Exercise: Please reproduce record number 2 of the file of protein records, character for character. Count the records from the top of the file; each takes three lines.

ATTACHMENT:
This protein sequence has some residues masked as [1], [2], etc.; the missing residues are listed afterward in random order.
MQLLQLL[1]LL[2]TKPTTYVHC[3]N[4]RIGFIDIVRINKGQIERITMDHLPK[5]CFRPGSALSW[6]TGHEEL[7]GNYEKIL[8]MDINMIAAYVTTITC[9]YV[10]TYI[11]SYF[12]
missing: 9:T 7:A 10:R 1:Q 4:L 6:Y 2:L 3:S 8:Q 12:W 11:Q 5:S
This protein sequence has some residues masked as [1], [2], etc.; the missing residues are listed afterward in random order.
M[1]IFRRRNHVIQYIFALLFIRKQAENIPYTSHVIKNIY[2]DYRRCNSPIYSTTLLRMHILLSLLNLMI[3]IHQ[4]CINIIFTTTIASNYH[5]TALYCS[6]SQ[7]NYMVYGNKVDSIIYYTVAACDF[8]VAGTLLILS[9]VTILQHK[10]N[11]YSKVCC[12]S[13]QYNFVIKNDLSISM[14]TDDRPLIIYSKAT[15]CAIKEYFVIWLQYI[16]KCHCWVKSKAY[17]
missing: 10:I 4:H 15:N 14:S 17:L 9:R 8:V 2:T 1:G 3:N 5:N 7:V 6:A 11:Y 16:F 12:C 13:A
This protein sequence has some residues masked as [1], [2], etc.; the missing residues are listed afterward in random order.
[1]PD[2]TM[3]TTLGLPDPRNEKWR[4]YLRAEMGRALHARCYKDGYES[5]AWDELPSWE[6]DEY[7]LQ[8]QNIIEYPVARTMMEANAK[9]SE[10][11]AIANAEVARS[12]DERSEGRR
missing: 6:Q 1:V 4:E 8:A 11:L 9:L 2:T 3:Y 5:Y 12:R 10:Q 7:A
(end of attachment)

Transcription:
This protein sequence has some residues masked as [1], [2], etc.; the missing residues are listed afterward in random order.
M[1]IFRRRNHVIQYIFALLFIRKQAENIPYTSHVIKNIY[2]DYRRCNSPIYSTTLLRMHILLSLLNLMI[3]IHQ[4]CINIIFTTTIASNYH[5]TALYCS[6]SQ[7]NYMVYGNKVDSIIYYTVAACDF[8]VAGTLLILS[9]VTILQHK[10]N[11]YSKVCC[12]S[13]QYNFVIKNDLSISM[14]TDDRPLIIYSKAT[15]CAIKEYFVIWLQYI[16]KCHCWVKSKAY[17]
missing: 10:I 4:H 15:N 14:S 17:L 9:R 8:V 2:T 1:G 3:N 5:N 7:V 6:A 11:Y 16:F 12:C 13:A